I recently spent part of my weekend free time reading and watching The Motherhood Manifesto, a book and DVD encouraging moms to fight for new laws and workplace policies that would benefit the lives of mothers and their kids.
Yeah, I know, I’m childree, but I have great respect for the author’s of this work: Joan Blades, co-founder of MoveOn.org and Kristin Rowe-Finkbeiner, an award-winning author and consultant on environment policy. Also, I was curious;
I wondered, is their initiative likely to further the divide between mothers and non-mothers in the workplace?In my humble opinion, the answer is yes, and no.
Most of what is advocated in The Motherhood Manifesto are changes that would benefit all: Flex-time, benefits for part-time workers, more paid vacation or sick time, minimum "living" wage, and equal pay for equal work.
Where it gets prickly is the instances where the push for maternal/paternal leave, after school programs, affordable childcare, and universal healthcare for kids (just for kids??) may leave childless workers with valueless benefits; benefits which, essentially, they pay for in sweat and are an important part of their compensation package.
The book exposes some very frightening facts, including the fact that families with kids are three times more likely to be forced into medical bankruptcy. But when you think about it, of course, it makes sense; the more people you have in your household the greater chance one of them will have a illness leading to catastrophic, impossible, medical bills. Parents by virtue of their choice to raise a family expose themselves to any number of risks, including sleep deprivation, severe stress, and—in the case of mothers who take time off to raise a family—loss of seniority and promotion opportunities, resulting in serious long-term loss of income.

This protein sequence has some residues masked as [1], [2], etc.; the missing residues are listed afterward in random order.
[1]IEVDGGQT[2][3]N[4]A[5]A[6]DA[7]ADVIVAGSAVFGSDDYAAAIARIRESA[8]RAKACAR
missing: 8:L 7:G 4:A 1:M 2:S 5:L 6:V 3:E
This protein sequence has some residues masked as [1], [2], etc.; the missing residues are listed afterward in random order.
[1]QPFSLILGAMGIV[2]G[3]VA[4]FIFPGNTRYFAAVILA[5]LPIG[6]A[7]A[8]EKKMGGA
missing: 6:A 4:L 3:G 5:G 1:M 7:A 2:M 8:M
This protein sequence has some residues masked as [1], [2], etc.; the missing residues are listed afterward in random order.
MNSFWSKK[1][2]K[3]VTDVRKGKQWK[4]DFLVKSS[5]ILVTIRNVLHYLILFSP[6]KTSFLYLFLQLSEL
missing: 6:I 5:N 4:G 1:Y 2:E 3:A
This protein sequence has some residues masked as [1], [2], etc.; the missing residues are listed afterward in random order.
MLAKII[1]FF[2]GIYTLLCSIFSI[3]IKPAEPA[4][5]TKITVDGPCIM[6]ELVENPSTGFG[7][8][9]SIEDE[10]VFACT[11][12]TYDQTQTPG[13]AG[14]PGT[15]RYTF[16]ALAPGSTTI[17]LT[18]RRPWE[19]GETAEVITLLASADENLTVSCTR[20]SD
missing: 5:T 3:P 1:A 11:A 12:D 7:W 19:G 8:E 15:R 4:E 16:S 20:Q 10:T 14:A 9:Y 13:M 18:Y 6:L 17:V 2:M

I sympathize. The current U.S. work culture is not friendly to working moms, Americans pay far too much for health care and insurance, and I believe employers can do more to help the next generation and those who care for them. However, I think in the spirit of fairness and sound economics, benefits should be doled out in value units and the worker should have a menu of benefits and be invited to choose those which would benefit them the most. The parent might choose subsidized day care or flex time, the childfree and empty-nesters might choose affordable long-term health insurance, or paid time off to volunteer or tend to elder-care duties.
I once took a job which required me to travel state-wide. Some days it would take me two to three hours to get home. This situation forced me to drop my volunteer work as a tutor at an after school program. I would have loved paid time off for my volunteer work, but no dice. I was a part-time consultant. No benefits.
Clearly, there are shared objectives if these types of advocacy efforts can be more inclusive. So I was happy to see that on page 72 of the Motherhood Manifesto, in a sidebar titled It’s Not Just Mothers, John de Graff (who directed the Motherhood Manifesto film and is the National Coordinator of Take Back Your Time) acknowledge that moms, dads, singles, and couples are all suffering from "time poverty," pointing out:
"The average American works nine weeks—350 hours—more each year than the average Western European."Time…aaah; time for leisure, time for family, time for sanity and health.
Now that’s something we can all get behind.
Flickr photo by edtwilight77 (cc)
Technorati Tag: Childfree